|Born||9 January 1921|
|Died||25 January 2006 (aged 85)|
|Alma mater||University of Edinburgh|
King's College, Cambridge
|Known for||Coombs test;|
|Awards||Gairdner Foundation International Award (1965)|
|Institutions||Corpus Christi College, Cambridge|
Robert Royston Amos Coombs FRS FRCPath FRCP (9 January 1921 – 25 January 2006) was a British immunologist, co-discoverer of the Coombs test (1945) used for detecting antibodies in various clinical scenarios, such as Rh disease and blood transfusion.
He was born in London and studied veterinary medicine at the University of Edinburgh. In 1943 he entered King's College, Cambridge, where he commenced work on a doctorate, which he gained in 1947. Before finishing his doctorate, he developed and published methods to detect antibodies with Arthur Mourant and Robert Russell Race in 1945. This is the test now referred to as the Coombs test, which, according to the legend, was first devised while Coombs was travelling on the train.
Coombs became a professor and researcher at the Department of Pathology of University of Cambridge, becoming a Fellow of Corpus Christi College, and a founder of its Division of Immunology. He was appointed the fourth Quick Professor of Biology in 1966 and continued to work at Cambridge University until 1988. He is reported to have said that "[r]ed blood cells were primarily designed by God as tools for the immunologist and only secondarily as carriers of haemoglobin".
He received honorary doctoral degrees by the University of GuelphCanada, and the University of Edinburgh and was a Fellow of the Royal Society of the United Kingdom (1965), a Fellow of the Royal College of Pathologists and an Honorary Fellow of the Royal College of Physicians.
Coombs was married to Anne Blomfield, his first graduate student. They had a son and a daughter.
The Coombs test, which he developed and published together with Arthur Mourant and Robert Russell Race in 1945, has formed the base of a large number of laboratory investigations in the fields of hematology and immunology.
Together with Professor Philip George Howthern Gell, he developed a classification of immune mechanisms of tissue injury, now known as the "Gell–Coombs classification", comprising four types of reactions.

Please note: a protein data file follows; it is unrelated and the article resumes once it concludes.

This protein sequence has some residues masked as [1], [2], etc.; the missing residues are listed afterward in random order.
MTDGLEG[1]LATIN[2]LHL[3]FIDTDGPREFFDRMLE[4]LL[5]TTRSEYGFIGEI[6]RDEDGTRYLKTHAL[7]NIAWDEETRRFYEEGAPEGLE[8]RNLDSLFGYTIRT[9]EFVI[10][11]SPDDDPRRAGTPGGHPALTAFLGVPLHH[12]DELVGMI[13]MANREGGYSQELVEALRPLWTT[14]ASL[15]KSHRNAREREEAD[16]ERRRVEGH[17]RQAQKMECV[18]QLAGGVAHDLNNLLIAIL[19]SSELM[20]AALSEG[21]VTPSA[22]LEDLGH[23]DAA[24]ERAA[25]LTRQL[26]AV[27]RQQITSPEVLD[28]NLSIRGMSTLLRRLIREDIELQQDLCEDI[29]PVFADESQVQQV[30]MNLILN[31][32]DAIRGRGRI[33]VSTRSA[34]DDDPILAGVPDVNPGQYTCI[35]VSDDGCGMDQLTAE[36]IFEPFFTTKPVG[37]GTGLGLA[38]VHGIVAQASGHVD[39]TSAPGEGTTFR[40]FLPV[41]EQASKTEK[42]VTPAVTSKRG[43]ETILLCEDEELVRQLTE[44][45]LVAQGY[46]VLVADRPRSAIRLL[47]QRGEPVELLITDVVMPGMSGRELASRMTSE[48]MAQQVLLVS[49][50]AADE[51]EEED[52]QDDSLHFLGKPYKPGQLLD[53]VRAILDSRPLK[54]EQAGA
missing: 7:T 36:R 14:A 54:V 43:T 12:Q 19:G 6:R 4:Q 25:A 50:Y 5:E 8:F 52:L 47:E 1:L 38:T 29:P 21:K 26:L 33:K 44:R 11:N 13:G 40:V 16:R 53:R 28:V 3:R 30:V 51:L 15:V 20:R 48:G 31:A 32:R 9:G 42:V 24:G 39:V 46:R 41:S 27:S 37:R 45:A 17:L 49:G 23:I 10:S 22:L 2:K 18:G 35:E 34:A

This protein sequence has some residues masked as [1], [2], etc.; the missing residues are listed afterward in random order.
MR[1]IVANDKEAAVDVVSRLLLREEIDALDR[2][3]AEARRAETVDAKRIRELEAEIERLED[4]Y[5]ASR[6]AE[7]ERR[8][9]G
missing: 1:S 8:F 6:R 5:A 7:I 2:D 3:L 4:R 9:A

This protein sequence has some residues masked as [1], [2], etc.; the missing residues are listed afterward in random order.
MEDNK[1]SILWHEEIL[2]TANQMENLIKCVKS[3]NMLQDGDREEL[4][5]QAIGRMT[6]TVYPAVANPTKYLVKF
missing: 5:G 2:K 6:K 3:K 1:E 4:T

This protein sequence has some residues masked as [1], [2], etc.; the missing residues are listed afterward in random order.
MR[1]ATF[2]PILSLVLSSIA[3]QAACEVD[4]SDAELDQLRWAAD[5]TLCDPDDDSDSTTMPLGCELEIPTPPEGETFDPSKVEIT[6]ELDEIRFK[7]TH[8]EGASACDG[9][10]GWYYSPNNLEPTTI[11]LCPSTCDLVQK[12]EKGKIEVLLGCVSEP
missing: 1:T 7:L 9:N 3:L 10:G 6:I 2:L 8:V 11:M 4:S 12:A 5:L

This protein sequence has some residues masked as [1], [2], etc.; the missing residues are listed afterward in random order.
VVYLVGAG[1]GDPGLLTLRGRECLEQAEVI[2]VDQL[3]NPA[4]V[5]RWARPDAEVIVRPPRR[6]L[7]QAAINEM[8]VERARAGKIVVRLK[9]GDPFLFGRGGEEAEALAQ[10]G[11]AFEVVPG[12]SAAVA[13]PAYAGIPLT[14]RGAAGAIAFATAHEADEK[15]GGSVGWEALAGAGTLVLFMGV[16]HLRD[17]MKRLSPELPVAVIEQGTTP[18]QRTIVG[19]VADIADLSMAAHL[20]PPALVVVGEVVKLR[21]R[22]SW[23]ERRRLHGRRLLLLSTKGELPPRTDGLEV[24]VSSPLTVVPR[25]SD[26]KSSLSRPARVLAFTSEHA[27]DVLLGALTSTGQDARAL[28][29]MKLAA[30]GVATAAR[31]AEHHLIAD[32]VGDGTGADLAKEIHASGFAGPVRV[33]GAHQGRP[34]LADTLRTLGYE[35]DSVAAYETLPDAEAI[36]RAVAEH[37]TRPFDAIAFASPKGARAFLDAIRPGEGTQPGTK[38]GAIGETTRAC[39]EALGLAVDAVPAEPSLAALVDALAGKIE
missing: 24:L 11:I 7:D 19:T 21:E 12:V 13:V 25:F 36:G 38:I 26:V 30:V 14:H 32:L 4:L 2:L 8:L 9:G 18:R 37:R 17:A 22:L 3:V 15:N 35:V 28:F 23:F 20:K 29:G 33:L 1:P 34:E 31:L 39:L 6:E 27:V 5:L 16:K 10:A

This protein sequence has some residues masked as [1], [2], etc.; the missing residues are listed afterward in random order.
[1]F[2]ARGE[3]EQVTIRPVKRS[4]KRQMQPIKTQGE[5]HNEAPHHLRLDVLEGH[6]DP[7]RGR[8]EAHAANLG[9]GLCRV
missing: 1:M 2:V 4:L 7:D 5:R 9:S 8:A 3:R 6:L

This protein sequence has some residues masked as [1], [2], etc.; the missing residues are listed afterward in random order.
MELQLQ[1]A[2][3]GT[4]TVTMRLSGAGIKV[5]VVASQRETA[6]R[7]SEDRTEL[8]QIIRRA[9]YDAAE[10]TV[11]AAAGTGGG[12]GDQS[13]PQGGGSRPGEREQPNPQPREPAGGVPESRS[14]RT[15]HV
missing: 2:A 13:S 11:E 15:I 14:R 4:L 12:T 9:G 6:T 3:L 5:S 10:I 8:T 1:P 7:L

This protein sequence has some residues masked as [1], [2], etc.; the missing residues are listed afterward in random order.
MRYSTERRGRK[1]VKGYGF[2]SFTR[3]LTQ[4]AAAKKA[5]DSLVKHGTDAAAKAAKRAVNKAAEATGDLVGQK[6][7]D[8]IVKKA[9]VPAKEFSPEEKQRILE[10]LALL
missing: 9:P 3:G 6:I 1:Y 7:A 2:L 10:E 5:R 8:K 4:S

- Lachmann, P.; Waldmann, H. (2009). "Robert Royston Amos (Robin) Coombs. 9 January 1921 -- 25 January 2006". Biographical Memoirs of Fellows of the Royal Society. 55: 45–58. doi:10.1098/rsbm.2008.0021.
- "Robert Royston Amos Coombs". Munks Roll – Lives of the Fellows. Royal College of Physicians: Royal College of Physicians. XII: 584. 6 June 1967. Retrieved 2 February 2018.
- Coombs RR, Mourant AE, Race RR (1945). "Detection of weak and "incomplete" Rh agglutinins: a new test". Lancet. 246 (6358): 15–6. doi:10.1016/S0140-6736(45)90806-3.
- Pincock S (2006). "Robert Royston Amos (Robin) Coombs". Lancet. 367 (9518): 1234. doi:10.1016/S0140-6736(06)68528-0.
- Kasfiki, Eirini; et al. (2019). 250 cases in clinical medicine. Elsevier. p. 879.
- "Honorary members". www.immunology.org. British Society for Immunology.
- Coombs RR (1998). "Historical note: past, present and future of the antiglobulin test". Vox Sang. 74 (2): 67–73. doi:10.1159/000030908. PMID 9501403.
- Gell PG, Coombs RR (1963). Clinical Aspects of Immunology. London: Blackwell.
- Coombs RR, Parish WE, Walls AF (2000). Sudden Infant Death Syndrome: Could a healthy infant succumb to inhalation-anaphylaxis during sleep leading to cot death?. Cambridge Publications Ltd. ISBN 0-9540081-0-3.